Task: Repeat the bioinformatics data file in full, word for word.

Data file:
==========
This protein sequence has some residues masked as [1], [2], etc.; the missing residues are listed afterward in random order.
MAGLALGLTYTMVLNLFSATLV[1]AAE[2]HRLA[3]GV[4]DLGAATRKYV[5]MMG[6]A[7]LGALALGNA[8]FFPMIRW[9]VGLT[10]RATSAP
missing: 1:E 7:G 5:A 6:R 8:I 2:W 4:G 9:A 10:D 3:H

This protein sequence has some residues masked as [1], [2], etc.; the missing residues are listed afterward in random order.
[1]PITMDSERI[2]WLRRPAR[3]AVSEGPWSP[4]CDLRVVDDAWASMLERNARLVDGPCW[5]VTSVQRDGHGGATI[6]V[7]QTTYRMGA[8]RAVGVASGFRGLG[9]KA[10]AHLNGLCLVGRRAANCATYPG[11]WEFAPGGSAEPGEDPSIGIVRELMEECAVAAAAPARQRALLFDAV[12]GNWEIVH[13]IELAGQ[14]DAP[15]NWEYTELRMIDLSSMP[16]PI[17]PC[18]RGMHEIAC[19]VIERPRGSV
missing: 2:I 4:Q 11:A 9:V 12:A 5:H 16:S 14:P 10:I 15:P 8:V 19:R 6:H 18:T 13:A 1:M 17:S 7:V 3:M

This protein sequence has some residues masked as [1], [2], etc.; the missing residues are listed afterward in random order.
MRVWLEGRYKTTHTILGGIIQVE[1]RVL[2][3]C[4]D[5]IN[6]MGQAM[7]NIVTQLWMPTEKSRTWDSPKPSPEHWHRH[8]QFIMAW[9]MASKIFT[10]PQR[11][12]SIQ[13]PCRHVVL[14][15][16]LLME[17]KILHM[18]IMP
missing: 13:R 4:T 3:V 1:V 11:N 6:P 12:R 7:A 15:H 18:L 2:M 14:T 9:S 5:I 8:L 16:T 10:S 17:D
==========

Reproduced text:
This protein sequence has some residues masked as [1], [2], etc.; the missing residues are listed afterward in random order.
MAGLALGLTYTMVLNLFSATLV[1]AAE[2]HRLA[3]GV[4]DLGAATRKYV[5]MMG[6]A[7]LGALALGNA[8]FFPMIRW[9]VGLT[10]RATSAP
missing: 1:E 7:G 5:A 6:R 8:I 2:W 4:G 9:A 10:D 3:H

This protein sequence has some residues masked as [1], [2], etc.; the missing residues are listed afterward in random order.
[1]PITMDSERI[2]WLRRPAR[3]AVSEGPWSP[4]CDLRVVDDAWASMLERNARLVDGPCW[5]VTSVQRDGHGGATI[6]V[7]QTTYRMGA[8]RAVGVASGFRGLG[9]KA[10]AHLNGLCLVGRRAANCATYPG[11]WEFAPGGSAEPGEDPSIGIVRELMEECAVAAAAPARQRALLFDAV[12]GNWEIVH[13]IELAGQ[14]DAP[15]NWEYTELRMIDLSSMP[16]PI[17]PC[18]RGMHEIAC[19]VIERPRGSV
missing: 2:I 4:Q 11:A 9:V 12:A 5:H 16:S 14:P 10:I 15:P 8:V 19:R 6:H 18:T 13:A 1:M 17:S 7:V 3:M

This protein sequence has some residues masked as [1], [2], etc.; the missing residues are listed afterward in random order.
MRVWLEGRYKTTHTILGGIIQVE[1]RVL[2][3]C[4]D[5]IN[6]MGQAM[7]NIVTQLWMPTEKSRTWDSPKPSPEHWHRH[8]QFIMAW[9]MASKIFT[10]PQR[11][12]SIQ[13]PCRHVVL[14][15][16]LLME[17]KILHM[18]IMP
missing: 13:R 4:T 3:V 1:V 11:N 6:P 12:R 7:A 15:H 18:L 2:M 14:T 9:S 5:I 8:L 16:T 10:S 17:D